For as long as builders have been putting up apartment blocks, some owners have thought they were on easy street: apartment blocks didn’t require maintenance, weren’t affected by weather or time and, even if they were, the next guy could cop the bill.
Then the State Government, in its finite wisdom, brought in a law that means every strata building in NSW must eventually have a 10-year sinking fund plan to predict accurately how much money will need to be salted away to keep a building in a proper state of repair. Problem solved?
Well, no. Not even close, according to a bunch of strata managers who contacted us this week from Port Stephens.
“Even if you undertook to obtain a professional Sinking Fund Analysis it must be remembered the morons in Macquarie Street have forgotten to make it mandatory to adopt the budget recommendations,” says our Strata Manager reader, whom we’ll call Sam.
“There is no legislative provision that forces Owners Corporations to adopt the recommendation and many don’t, some even opting to contribute as little as one dollar per annum (which, amazingly, is not in contravention of any provisions of the Strata Schemes Management Act),” continues Sam.
“The whole thing is a waste of time, drafted by morons who don’t understand why OCs should be forced to review flawed budgets put forward by developers and seek professional advice from quantity surveyors to bring capital contributions in line with realistic expectations.”
Sam makes sense; if strata owners are too short-sighted or selfish to organize proper sinking funds, merely forcing them to work out how much they might need – and they don’t even have to hire a professional to do so – isn’t going to make much difference.
So what was the point of the law change? Perhaps a manadatory fund would have undermined the Government’s convenient myth that the biggest problem in strata is little old ladies being monstered out of their savings by spendthrift ECs.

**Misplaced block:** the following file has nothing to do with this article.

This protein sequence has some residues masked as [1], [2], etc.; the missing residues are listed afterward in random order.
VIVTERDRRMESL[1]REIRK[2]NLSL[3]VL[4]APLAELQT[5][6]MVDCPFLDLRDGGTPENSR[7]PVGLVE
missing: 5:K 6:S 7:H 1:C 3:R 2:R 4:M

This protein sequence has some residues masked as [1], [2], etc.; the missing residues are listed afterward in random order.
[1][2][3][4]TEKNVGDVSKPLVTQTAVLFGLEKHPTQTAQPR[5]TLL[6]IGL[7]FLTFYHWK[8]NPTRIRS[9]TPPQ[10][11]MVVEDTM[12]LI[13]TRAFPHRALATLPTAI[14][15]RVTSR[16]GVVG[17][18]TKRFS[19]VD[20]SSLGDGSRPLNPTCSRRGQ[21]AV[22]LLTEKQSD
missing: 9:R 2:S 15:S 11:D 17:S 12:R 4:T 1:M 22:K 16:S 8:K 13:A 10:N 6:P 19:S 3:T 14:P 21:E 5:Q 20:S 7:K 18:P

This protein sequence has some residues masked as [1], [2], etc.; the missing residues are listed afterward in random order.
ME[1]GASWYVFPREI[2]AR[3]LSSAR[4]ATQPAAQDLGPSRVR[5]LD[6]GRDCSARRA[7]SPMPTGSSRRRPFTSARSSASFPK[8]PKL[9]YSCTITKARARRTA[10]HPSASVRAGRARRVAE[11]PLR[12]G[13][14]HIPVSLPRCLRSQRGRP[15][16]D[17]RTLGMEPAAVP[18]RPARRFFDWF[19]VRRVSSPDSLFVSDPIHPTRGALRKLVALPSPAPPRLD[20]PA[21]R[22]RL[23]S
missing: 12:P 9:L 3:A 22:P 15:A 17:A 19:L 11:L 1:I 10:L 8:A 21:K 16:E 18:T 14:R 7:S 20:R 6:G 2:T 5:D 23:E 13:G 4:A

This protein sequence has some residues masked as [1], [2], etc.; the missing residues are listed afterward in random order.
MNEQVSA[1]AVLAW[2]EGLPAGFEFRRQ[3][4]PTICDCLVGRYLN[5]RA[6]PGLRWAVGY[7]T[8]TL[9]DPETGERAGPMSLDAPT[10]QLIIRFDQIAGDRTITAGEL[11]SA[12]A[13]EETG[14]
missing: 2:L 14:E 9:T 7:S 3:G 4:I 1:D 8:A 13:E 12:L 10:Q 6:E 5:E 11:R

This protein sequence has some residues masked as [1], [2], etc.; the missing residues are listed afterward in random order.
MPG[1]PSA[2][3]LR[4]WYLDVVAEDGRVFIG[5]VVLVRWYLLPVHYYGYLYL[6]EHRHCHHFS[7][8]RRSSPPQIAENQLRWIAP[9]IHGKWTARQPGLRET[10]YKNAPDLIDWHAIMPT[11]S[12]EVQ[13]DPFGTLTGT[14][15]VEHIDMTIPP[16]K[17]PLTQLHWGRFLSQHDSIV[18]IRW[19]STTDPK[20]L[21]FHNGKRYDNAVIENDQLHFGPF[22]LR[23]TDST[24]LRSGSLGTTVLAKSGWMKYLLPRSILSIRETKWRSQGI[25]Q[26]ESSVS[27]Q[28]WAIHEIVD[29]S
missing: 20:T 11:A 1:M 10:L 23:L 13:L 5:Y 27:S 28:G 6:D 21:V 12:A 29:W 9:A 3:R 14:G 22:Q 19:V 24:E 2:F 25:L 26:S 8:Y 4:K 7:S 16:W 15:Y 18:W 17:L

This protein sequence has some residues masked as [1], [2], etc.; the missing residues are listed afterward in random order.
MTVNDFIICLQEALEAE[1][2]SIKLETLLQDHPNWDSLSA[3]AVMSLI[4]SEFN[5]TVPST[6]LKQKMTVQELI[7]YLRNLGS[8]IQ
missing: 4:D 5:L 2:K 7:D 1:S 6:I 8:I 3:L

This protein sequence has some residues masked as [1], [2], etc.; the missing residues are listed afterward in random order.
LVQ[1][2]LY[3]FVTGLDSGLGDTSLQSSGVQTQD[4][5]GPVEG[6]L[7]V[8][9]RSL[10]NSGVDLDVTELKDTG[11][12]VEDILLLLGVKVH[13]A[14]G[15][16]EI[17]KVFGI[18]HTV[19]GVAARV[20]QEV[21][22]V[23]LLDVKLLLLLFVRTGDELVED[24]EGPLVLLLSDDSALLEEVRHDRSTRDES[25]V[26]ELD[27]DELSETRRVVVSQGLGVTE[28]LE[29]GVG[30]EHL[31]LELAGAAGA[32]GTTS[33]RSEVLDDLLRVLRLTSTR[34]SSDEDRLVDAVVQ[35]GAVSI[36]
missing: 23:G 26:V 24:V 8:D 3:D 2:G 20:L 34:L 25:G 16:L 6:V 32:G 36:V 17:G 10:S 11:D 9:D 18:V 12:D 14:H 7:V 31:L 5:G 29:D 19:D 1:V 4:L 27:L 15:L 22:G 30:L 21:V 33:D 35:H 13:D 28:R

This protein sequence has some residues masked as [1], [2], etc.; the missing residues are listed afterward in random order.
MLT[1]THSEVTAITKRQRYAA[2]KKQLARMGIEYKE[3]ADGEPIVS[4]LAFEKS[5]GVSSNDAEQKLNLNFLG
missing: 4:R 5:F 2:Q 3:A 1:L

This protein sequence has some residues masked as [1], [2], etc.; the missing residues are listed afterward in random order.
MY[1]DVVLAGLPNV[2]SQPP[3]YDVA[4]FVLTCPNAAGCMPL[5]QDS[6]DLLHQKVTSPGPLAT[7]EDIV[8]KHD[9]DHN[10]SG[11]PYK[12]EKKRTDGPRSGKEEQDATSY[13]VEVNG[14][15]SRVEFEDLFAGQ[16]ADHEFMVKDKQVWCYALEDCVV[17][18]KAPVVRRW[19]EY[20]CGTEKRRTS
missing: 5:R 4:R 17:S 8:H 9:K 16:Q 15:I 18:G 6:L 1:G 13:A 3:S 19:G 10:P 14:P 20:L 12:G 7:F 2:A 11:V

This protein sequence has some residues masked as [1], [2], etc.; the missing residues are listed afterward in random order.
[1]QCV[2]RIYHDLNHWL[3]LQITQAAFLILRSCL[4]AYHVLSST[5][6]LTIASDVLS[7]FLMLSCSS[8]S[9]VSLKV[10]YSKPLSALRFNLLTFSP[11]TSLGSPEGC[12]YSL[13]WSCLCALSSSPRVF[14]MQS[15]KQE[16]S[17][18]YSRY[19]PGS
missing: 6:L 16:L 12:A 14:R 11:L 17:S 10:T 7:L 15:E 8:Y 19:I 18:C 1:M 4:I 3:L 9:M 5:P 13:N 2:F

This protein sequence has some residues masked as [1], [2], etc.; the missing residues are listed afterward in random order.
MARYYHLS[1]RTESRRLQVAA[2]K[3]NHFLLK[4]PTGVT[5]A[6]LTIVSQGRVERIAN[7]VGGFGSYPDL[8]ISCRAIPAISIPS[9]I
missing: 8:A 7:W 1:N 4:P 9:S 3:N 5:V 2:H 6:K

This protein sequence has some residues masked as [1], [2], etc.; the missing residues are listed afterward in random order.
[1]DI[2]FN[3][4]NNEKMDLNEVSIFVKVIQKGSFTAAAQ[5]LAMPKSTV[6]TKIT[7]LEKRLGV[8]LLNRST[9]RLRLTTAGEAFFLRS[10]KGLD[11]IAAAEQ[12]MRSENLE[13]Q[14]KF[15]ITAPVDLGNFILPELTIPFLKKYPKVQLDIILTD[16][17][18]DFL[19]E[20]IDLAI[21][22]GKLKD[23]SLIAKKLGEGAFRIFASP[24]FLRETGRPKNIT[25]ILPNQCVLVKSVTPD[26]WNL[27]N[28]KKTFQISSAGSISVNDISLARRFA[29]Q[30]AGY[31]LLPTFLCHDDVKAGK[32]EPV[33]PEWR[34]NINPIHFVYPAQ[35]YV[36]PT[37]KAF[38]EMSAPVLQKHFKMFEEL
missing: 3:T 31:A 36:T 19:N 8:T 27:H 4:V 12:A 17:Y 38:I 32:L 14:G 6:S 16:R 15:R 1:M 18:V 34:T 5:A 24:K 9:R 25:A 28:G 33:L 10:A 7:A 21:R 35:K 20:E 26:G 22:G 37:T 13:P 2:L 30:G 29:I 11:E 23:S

Buyers beware – if the levies are low it could mean big bills are just around the corner.
If you’ve been caught in the “low levies ” trap – or have any other strata problem to raise – email email@example.com or log on to www.jimmythomson.com/flatchat for previous columns.
I enjoy reading your column. It is one of my regular stops in the Saturday SMH.
I am going to take issue with the strata manager and compulsory Sinking Fund Levies.
The problem is not the fact they are not compulsory – They are. The problem is that some strata managers are hesitant to push the matter because there is no “big whip”.
Unlike the Income Tax Assessment Act or ASIC there is no Government authority monitoring the conduct of Owners Corporations. The only time an Owners Corporation will be brought into line is if someone takes them to the CTTT ie. a disgruntled owner. All strata managers can really do is recommend compliance with the Act.
The law seems to be pretty straightforward
Strata Schemes Management Act
Sec. 75 – requires Owners Corporations prepare spending estimates
Sec 75A – the new section – requires Owners Corporations prepare 10 Year Sinking Fund plans (see also Reg 30A for timing of implementation)
Sec 76 – requires levies be in accordance with estimates
links to the Act and Regulations are on our site http://www.opr.com.au/links.htm
As part of our work we obviously see a range of approaches to the Sinking Fund issue and your regular railings against developers are, in particular, quite justified.